# package octez-libs

`include module type of struct include Bls12_381.G1 end`

Elliptic curve built over the field `Fq`

and the equation `y^2 = x^3 + 4`

`include Bls12_381.CURVE`

`exception Not_on_curve of Bytes.t`

`type t = Bls12_381.G1.t`

The type of the element on the curve and in the prime subgroup. The point is given in jacobian coordinates

`type affine = Bls12_381.G1.affine`

An element on the curve and in the prime subgroup, in affine coordinates

`affine_of_jacobian p`

creates a new value of type `affine`

representing the point `p`

in affine coordinates

`jacobian_of_affine p`

creates a new value of type `t`

representing the point `p`

in jacobian coordinates

`type affine_array = Bls12_381.G1.affine_array`

Contiguous C array containing points in affine coordinates

`val to_affine_array : t array -> affine_array`

`to_affine_array pts`

builds a contiguous C array and populate it with the points `pts`

in affine coordinates. Use it with `pippenger_with_affine_array`

to get better performance.

`val of_affine_array : affine_array -> t array`

Build a OCaml array of `t`

values from the contiguous C array

`val size_of_affine_array : affine_array -> int`

Return the number of elements in the array

`module Scalar = Bls12_381.G1.Scalar`

`val check_bytes : Bytes.t -> bool`

Check if a point, represented as a byte array, is on the curve and in the prime subgroup. The bytes must be of length `size_in_bytes`

.

Attempt to construct a point from a byte array of length `size_in_bytes`

. Return `None`

if the bytes do not represent a point on the curve and in the prime subgroup.

Attempt to construct a point from a byte array of length `size_in_bytes`

. Raise `Not_on_curve`

if the point is not on the curve and in the prime subgroup.

Allocates a new point from a byte of length `size_in_bytes / 2`

array representing a point in compressed form. Return `None`

if the bytes do not represent a point on the curve and in the prime subgroup.

Allocates a new point from a byte array of length `size_in_bytes / 2`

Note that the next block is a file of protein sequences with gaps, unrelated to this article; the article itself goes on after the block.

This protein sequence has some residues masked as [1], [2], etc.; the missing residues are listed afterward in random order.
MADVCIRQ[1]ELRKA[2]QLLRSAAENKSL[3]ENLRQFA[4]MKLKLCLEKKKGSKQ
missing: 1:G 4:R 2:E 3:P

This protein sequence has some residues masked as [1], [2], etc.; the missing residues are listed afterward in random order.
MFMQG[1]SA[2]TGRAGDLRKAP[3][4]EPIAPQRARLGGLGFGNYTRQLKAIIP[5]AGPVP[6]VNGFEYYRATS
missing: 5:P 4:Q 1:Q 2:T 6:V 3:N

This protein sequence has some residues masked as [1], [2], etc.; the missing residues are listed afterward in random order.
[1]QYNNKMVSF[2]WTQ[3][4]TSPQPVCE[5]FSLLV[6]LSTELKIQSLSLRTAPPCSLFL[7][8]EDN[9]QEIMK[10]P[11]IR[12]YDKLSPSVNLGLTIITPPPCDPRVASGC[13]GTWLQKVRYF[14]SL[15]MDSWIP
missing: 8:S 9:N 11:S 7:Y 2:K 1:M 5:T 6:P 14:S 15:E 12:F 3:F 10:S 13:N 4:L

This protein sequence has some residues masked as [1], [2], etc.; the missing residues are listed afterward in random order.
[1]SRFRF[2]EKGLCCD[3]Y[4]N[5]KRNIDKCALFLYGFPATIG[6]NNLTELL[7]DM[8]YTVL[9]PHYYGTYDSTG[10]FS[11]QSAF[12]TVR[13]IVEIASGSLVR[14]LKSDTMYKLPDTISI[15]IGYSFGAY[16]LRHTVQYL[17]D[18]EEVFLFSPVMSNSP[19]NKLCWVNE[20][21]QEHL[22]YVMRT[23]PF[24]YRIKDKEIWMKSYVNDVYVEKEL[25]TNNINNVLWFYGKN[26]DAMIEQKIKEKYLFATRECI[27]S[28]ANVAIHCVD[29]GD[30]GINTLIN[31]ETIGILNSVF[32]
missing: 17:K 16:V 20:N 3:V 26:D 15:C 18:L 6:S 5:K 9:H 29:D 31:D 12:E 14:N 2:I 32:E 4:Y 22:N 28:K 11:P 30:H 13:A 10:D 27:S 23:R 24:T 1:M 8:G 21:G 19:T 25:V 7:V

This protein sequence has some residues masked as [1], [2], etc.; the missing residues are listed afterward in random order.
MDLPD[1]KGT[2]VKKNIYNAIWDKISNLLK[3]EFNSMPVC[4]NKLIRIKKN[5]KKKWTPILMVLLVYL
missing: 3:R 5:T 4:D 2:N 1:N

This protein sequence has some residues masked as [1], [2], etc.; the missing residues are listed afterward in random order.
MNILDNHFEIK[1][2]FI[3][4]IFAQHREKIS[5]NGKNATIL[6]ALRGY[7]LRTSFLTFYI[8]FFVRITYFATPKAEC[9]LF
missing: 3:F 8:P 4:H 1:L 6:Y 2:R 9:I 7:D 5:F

representing a point in compressed form. Raise `Not_on_curve`

if the point is not on the curve and in the prime subgroup.

`val zero : t`

Zero of the elliptic curve

`val one : t`

A fixed generator of the elliptic curve

`val is_zero : t -> bool`

Return `true`

if the given element is zero

`val random : ?state:Random.State.t -> unit -> t`

Generate a random element. The function ensures the element is on the curve and in the prime subgroup.

The routines in the module `Random.State`

are used to generate the elements. A state can be given to the function to be used. If no state is given, `Random.get_state`

is used.

To create a value of type `Random.State.t`

, you can use ```
Random.State.make
[|42|]
```

.

`add_inplace a b`

is the same than `add`

but writes the output in `a`

. No allocation happens.

`add_bulk xs`

returns the sum of the elements of `xs`

by performing only one allocation for the output. This method is recommended to save the allocation overhead of using `n`

times `add`

.

`mul_inplace g x`

is the same than `mul`

but writes the output in `g`

. No allocation happens.

`hash_to_curve msg dst`

follows the standard Hashing to Elliptic Curves applied to BLS12-381

`pippenger ?start ?len pts scalars`

computes the multi scalar exponentiation/multiplication. The scalars are given in `scalars`

and the points in `pts`

. If `pts`

and `scalars`

are not of the same length, perform the computation on the first `n`

points where `n`

is the smallest size. Arguments `start`

and `len`

can be used to take advantages of multicore OCaml. Default value for `start`

(resp. `len`

) is `0`

(resp. the length of the array `scalars`

).

```
val pippenger_with_affine_array :
?start:int ->
?len:int ->
affine_array ->
Scalar.t array ->
t
```

`pippenger_with_affine_array ?start ?len pts scalars`

computes the multi scalar exponentiation/multiplication. The scalars are given in `scalars`

and the points in `pts`

. If `pts`

and `scalars`

are not of the same length, perform the computation on the first `n`

points where `n`

is the smallest length. The differences with `pippenger`

are 1. the points are loaded in a contiguous C array to speed up the access to the elements by relying on the CPU cache 2. and the points are in affine coordinates, the form expected by the algorithm implementation, avoiding new allocations and field inversions required to convert from jacobian (representation of a points of type `t`

, as expected by `pippenger`

) to affine coordinates. Expect a speed improvement around 20% compared to `pippenger`

, and less allocation on the C heap. A value of `affine_array`

can be built using `to_affine_array`

. Arguments `start`

and `len`

can be used to take advantages of multicore OCaml. Default value for `start`

(resp. `len`

) is `0`

(resp. the length of the array `scalars`

).

`val encoding : t Data_encoding.encoding`